Proverbs 27:17    As iron sharpens iron, so one person sharpens another.

Lord, I pray that you give me a mouth that speaks, when it is time to speak; and ears to listen, when it is time to listen.  Help me to speak in YOUR truths, through MY love for my sisters in Christ.  Let me received YOUR truth, through THEIR love for me.  Protect our friendship from division, so that we may continue to encourage each other to be focused on YOU. Amen.

BLESSINGS OF MENTORSHIP

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Early in my walk, as a Christian, I really didn’t have a mentor.  I did have a few people in my life I could ask questions of… and they didn’t look at me as a fool.  They understood that I was growing.  But, I didn’t have anyone who took me under their wing and helped guide me on my walk.

Now, much later in my walk, I have several mentors in my life.  I recently was meeting with one of them.  We were talking about the book of Revelation and the churches listed in Chapters 2 & 3. We were discussing how these different churches mirrored our current world….. the attitudes not just of countries but even of our churches today.

The church in Ephesus had the head knowledge but not the heart knowledge.  They kept up the beliefs, the traditions, etc…without understanding why.  It was empty.  They were on auto pilot.  Serving Jesus without loving Jesus.

It was then my friend, and mentor, mentioned how important it was that we have mentors in our walk from very early on.  Without a mentor we can allow ourselves to get caught up in the rules, the deeds, the work of our faith without actually having real faith.  We know all the things we should do and shouldn’t do, but yet we don’t really understand the why and more importantly the WHO behind it.

As we continue to grow in our knowledge, without a mentor to guide us, we can end up just like the church of Ephesus.  We will have the head knowledge without the heart knowledge.  And then eventually we become like the pharisees.  We stand firm and strong in our righteous knowledge, without loving the least of these…. the poor in spirit, the broken, the lost.

Mentors help us to see the bigger picture.  They help us to learn from their wisdom and experience that our impact on others has to start from a place of love.  Loving them in spite of their faults, not excusing them.  But understanding that we have to start from a place of love and not condemnation.

When you first love a person, taking the time to get to know them and understand them, you build your credibility with them. They learn to trust you.  Trusting that you really care for them and this isn’t just your attempt to add another success story to your book of people’s lives that you have changed.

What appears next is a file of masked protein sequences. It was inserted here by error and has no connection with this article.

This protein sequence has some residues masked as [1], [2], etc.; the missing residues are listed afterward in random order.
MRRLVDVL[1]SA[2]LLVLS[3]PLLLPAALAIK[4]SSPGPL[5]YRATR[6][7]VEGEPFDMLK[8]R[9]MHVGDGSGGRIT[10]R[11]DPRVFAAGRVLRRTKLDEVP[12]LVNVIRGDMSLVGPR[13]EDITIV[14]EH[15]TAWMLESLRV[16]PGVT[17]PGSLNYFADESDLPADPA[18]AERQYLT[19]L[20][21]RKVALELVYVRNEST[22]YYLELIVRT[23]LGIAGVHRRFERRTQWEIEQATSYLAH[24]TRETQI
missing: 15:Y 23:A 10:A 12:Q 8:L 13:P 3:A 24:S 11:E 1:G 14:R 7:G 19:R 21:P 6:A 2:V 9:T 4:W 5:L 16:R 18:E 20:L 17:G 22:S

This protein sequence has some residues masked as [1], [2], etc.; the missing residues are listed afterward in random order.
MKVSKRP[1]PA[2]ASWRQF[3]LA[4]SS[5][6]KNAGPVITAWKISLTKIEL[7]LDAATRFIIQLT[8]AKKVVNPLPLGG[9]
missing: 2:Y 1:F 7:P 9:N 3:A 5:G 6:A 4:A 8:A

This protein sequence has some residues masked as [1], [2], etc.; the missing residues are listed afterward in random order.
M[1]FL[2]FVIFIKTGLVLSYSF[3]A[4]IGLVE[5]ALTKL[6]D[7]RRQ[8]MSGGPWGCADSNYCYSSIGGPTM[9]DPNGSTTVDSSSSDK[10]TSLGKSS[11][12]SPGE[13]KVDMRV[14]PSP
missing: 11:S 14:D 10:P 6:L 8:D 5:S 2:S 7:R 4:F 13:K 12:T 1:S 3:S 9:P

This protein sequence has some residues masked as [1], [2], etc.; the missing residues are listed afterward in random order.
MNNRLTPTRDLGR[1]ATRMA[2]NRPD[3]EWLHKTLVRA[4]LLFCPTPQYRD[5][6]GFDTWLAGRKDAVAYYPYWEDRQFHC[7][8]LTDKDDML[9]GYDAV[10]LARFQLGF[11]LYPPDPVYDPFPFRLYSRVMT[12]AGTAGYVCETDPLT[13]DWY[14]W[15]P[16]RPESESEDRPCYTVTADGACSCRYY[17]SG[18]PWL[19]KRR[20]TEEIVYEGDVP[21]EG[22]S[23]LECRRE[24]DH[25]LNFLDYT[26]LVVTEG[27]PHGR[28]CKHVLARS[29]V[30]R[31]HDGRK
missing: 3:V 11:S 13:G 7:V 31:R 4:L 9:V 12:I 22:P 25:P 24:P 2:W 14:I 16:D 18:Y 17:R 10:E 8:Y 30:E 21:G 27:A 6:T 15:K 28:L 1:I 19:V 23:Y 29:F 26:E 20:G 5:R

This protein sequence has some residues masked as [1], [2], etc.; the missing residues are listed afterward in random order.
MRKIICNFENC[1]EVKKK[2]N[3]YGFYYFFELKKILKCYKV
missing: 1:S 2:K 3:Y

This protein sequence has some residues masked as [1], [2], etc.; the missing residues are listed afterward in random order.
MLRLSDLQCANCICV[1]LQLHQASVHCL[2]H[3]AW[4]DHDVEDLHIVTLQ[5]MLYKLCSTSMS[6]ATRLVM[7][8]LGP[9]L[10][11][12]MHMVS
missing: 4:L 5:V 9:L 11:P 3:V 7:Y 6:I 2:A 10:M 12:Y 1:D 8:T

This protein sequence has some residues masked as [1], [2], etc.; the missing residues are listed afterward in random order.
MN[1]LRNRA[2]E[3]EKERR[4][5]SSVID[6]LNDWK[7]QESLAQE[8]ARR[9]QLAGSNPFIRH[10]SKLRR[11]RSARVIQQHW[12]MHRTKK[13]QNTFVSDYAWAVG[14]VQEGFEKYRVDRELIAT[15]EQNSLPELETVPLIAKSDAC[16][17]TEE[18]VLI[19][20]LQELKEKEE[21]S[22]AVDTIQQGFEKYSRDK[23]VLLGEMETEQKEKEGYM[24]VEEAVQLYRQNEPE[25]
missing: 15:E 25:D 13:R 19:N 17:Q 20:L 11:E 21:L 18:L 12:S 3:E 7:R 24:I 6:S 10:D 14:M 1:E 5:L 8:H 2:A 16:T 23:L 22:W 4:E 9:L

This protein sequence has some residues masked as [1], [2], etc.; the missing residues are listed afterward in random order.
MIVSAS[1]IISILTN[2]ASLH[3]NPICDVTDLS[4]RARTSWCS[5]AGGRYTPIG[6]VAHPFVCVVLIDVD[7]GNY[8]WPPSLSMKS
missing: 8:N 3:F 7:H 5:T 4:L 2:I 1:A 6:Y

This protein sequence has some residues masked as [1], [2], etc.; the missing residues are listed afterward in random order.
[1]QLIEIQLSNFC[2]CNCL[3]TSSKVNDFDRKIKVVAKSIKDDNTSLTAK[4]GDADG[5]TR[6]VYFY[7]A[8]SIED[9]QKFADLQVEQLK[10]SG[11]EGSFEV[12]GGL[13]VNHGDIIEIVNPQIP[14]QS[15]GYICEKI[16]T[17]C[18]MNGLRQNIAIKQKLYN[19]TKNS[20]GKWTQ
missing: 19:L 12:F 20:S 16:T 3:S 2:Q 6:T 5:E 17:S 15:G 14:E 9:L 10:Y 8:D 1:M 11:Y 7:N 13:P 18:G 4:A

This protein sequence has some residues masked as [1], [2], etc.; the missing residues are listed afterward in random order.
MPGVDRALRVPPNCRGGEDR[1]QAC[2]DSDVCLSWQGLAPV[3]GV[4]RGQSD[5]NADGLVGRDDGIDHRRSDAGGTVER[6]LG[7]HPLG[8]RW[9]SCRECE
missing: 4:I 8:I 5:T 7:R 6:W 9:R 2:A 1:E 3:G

In your attempts to share the Gospel, a mentor reminds you that it is not your job to change them.  But to love them.  The Holy Spirit will change them.  Your greatest testimony comes from your example.  We have all know of people who were considered “great” and looked up to, and the moment the truth of their depravity came out… it contradicted all the good they had done.

A mentor tells you to focus more on making yourself better, your walk better, your testimony better than trying to change others.  In fact, dear one, YOU are not as big of a part of their testimony as you think.  In fact, you are quite insignificant to the transformation that Christ does in them.

My mentor told me that she can tell relatively quickly when someone has been mentored or not.  You can see it in their attitude towards others.

If you don’t have a mentor, maybe it is time to find one.  In fact, you may need more than one.

Wondering how to find a mentor?

1) Pray.  Pray that God will reveal the person to you.
2) Let Go.  Let go of all the preconceptions of what a mentor should be.  Do not base it on age, years as a Christian, family size.  I remember once a woman in the church came to me for advice on marriage.  She was much older than I was, and I was caught off guard.  I found out as we talked, that she had only been married a few years.  While I was significantly younger than her, I had 10+ more years of marriage experience than she.
3) Be Open.  Be open to having just one mentor, or more.  God will bring those whom you need, don’t turn away wisdom because you “already have one”.
4) Talk to your Pastor or his wife.  If you need mentorship in a specific area, they may know just the right person for you.
5) Don’t Give Up.  You may try out a mentor relationship & it just isn’t working.  That is ok, you can change mentors. But make sure you are changing them because it’s not the right fit… and not because they are saying things you don’t want to hear.